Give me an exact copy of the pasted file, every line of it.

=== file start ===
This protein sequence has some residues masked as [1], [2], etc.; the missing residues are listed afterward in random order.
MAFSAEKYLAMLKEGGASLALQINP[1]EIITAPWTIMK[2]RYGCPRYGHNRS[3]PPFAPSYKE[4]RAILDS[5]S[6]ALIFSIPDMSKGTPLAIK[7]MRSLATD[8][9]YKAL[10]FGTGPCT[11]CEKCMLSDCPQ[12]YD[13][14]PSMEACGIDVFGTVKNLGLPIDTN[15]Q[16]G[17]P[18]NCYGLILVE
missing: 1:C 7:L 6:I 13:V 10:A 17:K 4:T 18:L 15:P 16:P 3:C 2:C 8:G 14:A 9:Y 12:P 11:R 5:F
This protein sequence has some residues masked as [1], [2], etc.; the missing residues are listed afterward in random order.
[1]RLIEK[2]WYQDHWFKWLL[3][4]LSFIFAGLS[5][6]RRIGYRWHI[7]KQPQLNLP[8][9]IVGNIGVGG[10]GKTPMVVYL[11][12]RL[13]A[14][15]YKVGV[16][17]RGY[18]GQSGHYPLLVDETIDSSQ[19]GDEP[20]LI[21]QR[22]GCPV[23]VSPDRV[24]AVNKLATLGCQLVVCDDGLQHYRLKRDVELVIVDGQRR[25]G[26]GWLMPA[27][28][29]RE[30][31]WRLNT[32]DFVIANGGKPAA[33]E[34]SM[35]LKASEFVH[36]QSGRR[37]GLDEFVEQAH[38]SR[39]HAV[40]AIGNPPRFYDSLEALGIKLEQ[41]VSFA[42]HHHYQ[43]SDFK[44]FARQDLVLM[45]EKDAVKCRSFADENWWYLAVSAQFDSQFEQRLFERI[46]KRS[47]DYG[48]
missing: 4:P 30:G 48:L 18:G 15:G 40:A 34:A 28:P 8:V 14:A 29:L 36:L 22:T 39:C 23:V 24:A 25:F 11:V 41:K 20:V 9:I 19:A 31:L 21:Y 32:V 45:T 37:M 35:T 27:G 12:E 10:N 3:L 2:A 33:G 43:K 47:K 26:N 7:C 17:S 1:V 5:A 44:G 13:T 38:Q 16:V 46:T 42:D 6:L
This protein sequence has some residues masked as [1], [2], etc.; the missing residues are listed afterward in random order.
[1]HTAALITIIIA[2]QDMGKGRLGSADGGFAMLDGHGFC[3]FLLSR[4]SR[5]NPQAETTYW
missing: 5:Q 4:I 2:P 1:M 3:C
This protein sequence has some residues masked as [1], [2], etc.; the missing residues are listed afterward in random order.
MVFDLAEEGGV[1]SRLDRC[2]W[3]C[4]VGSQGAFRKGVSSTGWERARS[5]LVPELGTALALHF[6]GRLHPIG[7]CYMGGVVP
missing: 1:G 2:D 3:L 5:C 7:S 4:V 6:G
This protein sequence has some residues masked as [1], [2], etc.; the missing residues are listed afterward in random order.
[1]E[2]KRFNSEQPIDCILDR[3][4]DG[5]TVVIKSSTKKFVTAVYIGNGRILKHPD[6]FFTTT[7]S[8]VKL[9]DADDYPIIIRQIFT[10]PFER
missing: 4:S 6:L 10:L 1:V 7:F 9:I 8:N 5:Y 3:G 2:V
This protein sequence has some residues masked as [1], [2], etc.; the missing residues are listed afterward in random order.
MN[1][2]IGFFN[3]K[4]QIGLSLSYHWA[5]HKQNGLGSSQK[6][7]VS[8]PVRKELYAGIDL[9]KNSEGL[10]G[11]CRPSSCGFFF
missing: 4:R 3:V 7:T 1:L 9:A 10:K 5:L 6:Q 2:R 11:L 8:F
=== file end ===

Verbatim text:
This protein sequence has some residues masked as [1], [2], etc.; the missing residues are listed afterward in random order.
MAFSAEKYLAMLKEGGASLALQINP[1]EIITAPWTIMK[2]RYGCPRYGHNRS[3]PPFAPSYKE[4]RAILDS[5]S[6]ALIFSIPDMSKGTPLAIK[7]MRSLATD[8][9]YKAL[10]FGTGPCT[11]CEKCMLSDCPQ[12]YD[13][14]PSMEACGIDVFGTVKNLGLPIDTN[15]Q[16]G[17]P[18]NCYGLILVE
missing: 1:C 7:L 6:I 13:V 10:A 17:K 4:T 18:L 15:P 16:P 3:C 2:C 8:G 14:A 9:Y 12:P 11:R 5:F
This protein sequence has some residues masked as [1], [2], etc.; the missing residues are listed afterward in random order.
[1]RLIEK[2]WYQDHWFKWLL[3][4]LSFIFAGLS[5][6]RRIGYRWHI[7]KQPQLNLP[8][9]IVGNIGVGG[10]GKTPMVVYL[11][12]RL[13]A[14][15]YKVGV[16][17]RGY[18]GQSGHYPLLVDETIDSSQ[19]GDEP[20]LI[21]QR[22]GCPV[23]VSPDRV[24]AVNKLATLGCQLVVCDDGLQHYRLKRDVELVIVDGQRR[25]G[26]GWLMPA[27][28][29]RE[30][31]WRLNT[32]DFVIANGGKPAA[33]E[34]SM[35]LKASEFVH[36]QSGRR[37]GLDEFVEQAH[38]SR[39]HAV[40]AIGNPPRFYDSLEALGIKLEQ[41]VSFA[42]HHHYQ[43]SDFK[44]FARQDLVLM[45]EKDAVKCRSFADENWWYLAVSAQFDSQFEQRLFERI[46]KRS[47]DYG[48]
missing: 4:P 30:G 48:L 18:G 15:G 40:A 34:A 28:P 8:V 14:A 29:L 36:L 22:T 39:C 23:V 24:A 25:F 11:V 41:K 20:V 9:I 19:A 31:L 21:Y 32:V 45:T 37:M 35:T 27:G 12:E 10:N 3:L 2:A 33:G 43:K 47:K 26:N 7:C 17:S 1:V 5:A 44:G 13:T 38:Q 16:V 46:T 42:D 6:L
This protein sequence has some residues masked as [1], [2], etc.; the missing residues are listed afterward in random order.
[1]HTAALITIIIA[2]QDMGKGRLGSADGGFAMLDGHGFC[3]FLLSR[4]SR[5]NPQAETTYW
missing: 5:Q 4:I 2:P 1:M 3:C
This protein sequence has some residues masked as [1], [2], etc.; the missing residues are listed afterward in random order.
MVFDLAEEGGV[1]SRLDRC[2]W[3]C[4]VGSQGAFRKGVSSTGWERARS[5]LVPELGTALALHF[6]GRLHPIG[7]CYMGGVVP
missing: 1:G 2:D 3:L 5:C 7:S 4:V 6:G
This protein sequence has some residues masked as [1], [2], etc.; the missing residues are listed afterward in random order.
[1]E[2]KRFNSEQPIDCILDR[3][4]DG[5]TVVIKSSTKKFVTAVYIGNGRILKHPD[6]FFTTT[7]S[8]VKL[9]DADDYPIIIRQIFT[10]PFER
missing: 4:S 6:L 10:L 1:V 7:F 9:I 8:N 5:Y 3:G 2:V
This protein sequence has some residues masked as [1], [2], etc.; the missing residues are listed afterward in random order.
MN[1][2]IGFFN[3]K[4]QIGLSLSYHWA[5]HKQNGLGSSQK[6][7]VS[8]PVRKELYAGIDL[9]KNSEGL[10]G[11]CRPSSCGFFF
missing: 4:R 3:V 7:T 1:L 9:A 10:K 5:L 6:Q 2:R 11:L 8:F